The BT Group pension scheme's deficit hit £7.3bn gross of tax after an increase in market inflation expectations.
The group reported that as of 31 December 2013, the deficit had grown from £6.7bn at 30 September 2013 on an IAS19 basis.
This comes after the scheme saw its deficit double over the year to 31 March 2013 due to a falling discount rate (PP Online, 14 May 2013).
In the fourth quarter, the BT scheme's assets fell over the quarter from £39.3bn to £39.4bn, while liabilities grew from £45.8bn to £46.5bn.
Although the scheme's nominal discount rate increased from 4.30% to 4.35% over the quarter, its real discount rate fell from 1.07% to 0.97%. The retail prices index (RPI) rose from 3.20% to 3.35% during the three months.
The group said its net interest expense on pensions was £59m, compared to £28m in the same quarter last year.
It made deficit payments of £19m over the three months, compared to £157m in Q3 2012/13.
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Companies could be overstating their pension liabilities by up to £60bn due to their life expectancy assumptions, according to XPS Pensions Group.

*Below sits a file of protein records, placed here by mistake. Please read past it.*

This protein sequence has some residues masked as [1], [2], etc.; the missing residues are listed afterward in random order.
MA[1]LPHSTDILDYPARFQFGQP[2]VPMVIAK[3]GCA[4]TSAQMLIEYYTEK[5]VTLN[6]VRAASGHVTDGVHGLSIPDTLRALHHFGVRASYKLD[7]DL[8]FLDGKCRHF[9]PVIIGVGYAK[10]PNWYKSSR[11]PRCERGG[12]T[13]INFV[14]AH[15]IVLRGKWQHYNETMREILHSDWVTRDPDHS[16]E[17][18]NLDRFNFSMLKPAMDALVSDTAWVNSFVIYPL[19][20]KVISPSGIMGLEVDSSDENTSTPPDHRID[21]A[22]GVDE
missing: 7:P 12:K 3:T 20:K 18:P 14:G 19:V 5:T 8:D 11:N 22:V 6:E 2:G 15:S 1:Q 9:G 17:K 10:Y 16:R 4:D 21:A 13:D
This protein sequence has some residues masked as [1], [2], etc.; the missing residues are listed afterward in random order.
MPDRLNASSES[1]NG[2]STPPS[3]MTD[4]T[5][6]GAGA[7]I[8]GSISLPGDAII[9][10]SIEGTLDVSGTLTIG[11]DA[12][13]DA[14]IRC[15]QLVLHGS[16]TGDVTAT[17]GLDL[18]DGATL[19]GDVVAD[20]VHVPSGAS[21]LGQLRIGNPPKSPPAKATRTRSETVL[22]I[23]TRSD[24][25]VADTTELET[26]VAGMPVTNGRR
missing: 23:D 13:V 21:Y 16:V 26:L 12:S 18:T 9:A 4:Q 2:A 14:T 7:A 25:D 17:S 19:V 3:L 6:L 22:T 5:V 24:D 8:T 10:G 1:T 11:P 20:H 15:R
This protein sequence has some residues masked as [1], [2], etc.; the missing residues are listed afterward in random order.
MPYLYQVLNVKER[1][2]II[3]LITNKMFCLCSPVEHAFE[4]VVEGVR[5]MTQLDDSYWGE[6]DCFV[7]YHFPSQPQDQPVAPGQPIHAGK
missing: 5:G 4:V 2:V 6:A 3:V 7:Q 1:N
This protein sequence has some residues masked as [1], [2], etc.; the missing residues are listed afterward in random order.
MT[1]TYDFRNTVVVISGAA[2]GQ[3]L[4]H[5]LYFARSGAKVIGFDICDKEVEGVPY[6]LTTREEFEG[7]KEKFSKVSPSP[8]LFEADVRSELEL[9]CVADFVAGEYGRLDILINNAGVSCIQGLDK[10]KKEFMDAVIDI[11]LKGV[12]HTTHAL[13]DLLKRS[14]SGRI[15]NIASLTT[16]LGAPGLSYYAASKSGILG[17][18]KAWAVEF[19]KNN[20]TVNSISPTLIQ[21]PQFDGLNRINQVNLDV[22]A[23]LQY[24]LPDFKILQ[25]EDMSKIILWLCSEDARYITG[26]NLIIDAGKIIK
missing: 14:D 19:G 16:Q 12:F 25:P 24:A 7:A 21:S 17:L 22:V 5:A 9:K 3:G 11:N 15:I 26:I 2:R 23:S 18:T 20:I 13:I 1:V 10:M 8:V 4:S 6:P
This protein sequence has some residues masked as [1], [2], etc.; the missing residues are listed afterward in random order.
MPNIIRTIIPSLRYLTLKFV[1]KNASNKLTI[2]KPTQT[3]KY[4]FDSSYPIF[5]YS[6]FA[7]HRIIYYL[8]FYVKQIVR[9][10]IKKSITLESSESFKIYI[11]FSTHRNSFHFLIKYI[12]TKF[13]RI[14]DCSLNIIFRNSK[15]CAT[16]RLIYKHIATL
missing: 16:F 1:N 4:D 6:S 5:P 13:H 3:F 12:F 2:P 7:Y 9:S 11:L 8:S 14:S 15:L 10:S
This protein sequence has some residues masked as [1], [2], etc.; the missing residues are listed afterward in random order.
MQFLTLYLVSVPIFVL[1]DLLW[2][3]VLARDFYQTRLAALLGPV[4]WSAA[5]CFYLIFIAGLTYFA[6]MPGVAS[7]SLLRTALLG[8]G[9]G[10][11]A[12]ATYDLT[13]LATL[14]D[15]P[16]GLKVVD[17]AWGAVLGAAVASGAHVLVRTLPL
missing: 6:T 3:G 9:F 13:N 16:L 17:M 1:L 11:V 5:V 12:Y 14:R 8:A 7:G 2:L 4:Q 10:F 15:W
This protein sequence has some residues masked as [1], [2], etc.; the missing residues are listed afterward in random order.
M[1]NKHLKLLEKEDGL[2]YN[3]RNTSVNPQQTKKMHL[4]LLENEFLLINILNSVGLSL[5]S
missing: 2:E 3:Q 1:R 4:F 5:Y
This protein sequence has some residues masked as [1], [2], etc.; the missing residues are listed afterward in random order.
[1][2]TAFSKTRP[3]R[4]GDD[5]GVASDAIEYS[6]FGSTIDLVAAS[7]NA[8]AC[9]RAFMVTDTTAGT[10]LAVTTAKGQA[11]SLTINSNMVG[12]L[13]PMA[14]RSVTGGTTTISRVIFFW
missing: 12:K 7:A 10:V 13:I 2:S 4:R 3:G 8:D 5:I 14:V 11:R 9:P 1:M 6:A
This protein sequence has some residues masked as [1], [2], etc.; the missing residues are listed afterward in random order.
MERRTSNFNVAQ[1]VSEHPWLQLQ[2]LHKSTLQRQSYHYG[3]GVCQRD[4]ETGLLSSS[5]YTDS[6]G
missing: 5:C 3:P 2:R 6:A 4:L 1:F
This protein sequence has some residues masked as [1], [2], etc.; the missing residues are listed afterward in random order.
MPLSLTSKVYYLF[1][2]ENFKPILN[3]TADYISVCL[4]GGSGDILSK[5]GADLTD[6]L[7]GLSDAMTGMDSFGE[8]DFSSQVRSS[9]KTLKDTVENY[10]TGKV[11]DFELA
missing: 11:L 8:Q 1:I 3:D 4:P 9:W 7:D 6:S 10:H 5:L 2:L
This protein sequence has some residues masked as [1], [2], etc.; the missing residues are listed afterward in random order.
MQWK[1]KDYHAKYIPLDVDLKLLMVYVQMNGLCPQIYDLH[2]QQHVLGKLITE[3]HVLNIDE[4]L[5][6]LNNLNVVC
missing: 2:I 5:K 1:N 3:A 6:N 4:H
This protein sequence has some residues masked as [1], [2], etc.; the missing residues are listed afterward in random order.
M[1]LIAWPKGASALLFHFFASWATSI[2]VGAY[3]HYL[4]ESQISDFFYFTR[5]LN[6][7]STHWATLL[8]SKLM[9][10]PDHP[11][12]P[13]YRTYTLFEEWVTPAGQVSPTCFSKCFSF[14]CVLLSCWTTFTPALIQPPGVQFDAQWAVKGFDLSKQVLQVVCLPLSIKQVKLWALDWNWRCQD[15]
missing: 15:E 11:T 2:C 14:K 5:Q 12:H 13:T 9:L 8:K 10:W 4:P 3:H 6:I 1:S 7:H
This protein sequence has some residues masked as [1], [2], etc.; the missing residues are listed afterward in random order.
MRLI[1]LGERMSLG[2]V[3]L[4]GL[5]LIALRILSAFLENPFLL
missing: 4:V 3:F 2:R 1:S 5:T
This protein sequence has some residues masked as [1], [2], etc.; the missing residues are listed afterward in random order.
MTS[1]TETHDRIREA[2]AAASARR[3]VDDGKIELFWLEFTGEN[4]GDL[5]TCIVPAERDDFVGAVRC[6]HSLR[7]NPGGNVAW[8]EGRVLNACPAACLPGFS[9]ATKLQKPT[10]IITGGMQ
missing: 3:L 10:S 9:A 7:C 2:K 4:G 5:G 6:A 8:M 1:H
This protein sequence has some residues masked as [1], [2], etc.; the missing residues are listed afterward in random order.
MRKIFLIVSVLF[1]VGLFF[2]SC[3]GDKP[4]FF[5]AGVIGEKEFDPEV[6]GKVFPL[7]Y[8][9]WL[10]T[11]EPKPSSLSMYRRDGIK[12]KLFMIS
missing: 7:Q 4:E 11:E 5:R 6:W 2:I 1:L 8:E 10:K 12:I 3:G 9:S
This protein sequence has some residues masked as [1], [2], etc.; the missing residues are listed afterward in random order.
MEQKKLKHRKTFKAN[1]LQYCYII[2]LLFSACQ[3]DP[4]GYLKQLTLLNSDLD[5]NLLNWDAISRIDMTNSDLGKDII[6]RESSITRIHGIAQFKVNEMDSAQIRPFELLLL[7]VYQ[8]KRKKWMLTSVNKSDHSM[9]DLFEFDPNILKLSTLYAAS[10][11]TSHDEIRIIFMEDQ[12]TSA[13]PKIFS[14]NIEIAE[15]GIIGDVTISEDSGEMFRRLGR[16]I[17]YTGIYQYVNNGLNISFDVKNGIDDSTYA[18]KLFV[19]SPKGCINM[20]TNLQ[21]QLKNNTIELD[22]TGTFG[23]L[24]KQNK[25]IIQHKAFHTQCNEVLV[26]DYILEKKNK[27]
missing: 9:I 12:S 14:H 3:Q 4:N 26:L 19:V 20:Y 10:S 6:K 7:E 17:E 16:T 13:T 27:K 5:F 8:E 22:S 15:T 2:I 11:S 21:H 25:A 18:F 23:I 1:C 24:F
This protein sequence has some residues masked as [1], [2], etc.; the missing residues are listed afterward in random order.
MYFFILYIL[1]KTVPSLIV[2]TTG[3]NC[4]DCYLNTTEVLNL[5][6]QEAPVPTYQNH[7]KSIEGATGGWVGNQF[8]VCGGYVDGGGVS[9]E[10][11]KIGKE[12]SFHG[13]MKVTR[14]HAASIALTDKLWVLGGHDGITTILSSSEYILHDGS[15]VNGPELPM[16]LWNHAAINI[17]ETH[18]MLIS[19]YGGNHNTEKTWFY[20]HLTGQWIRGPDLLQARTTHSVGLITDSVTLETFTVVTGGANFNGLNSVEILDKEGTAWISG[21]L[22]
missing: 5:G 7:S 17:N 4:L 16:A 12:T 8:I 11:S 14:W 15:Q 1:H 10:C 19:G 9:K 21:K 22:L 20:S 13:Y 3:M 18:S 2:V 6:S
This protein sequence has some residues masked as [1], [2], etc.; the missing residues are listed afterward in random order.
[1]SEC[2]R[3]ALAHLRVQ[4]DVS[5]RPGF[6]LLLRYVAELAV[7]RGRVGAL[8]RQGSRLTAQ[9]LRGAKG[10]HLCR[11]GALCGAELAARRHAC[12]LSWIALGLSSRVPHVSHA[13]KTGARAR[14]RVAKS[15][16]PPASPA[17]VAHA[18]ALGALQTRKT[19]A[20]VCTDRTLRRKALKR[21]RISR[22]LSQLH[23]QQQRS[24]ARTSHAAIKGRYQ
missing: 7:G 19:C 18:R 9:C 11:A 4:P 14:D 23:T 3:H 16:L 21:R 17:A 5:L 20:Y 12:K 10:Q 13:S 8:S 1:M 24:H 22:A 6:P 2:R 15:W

Defined benefit (DB) schemes that provide GMPs must revisit and, where necessary, top-up historic cash equivalent transfer values (CETVs) that have been calculated on an unequal basis, a landmark court judgment said last week.
Regulators must act now to impose some "proper regulation" to stop another defined benefit (DB) transfer advice disaster, saysTim Sargisson.
Opportunities for defined benefit (DB) schemes to pursue investment approaches that help repair the UK’s economy cannot stand in the way of improving member outcomes, Aegon says.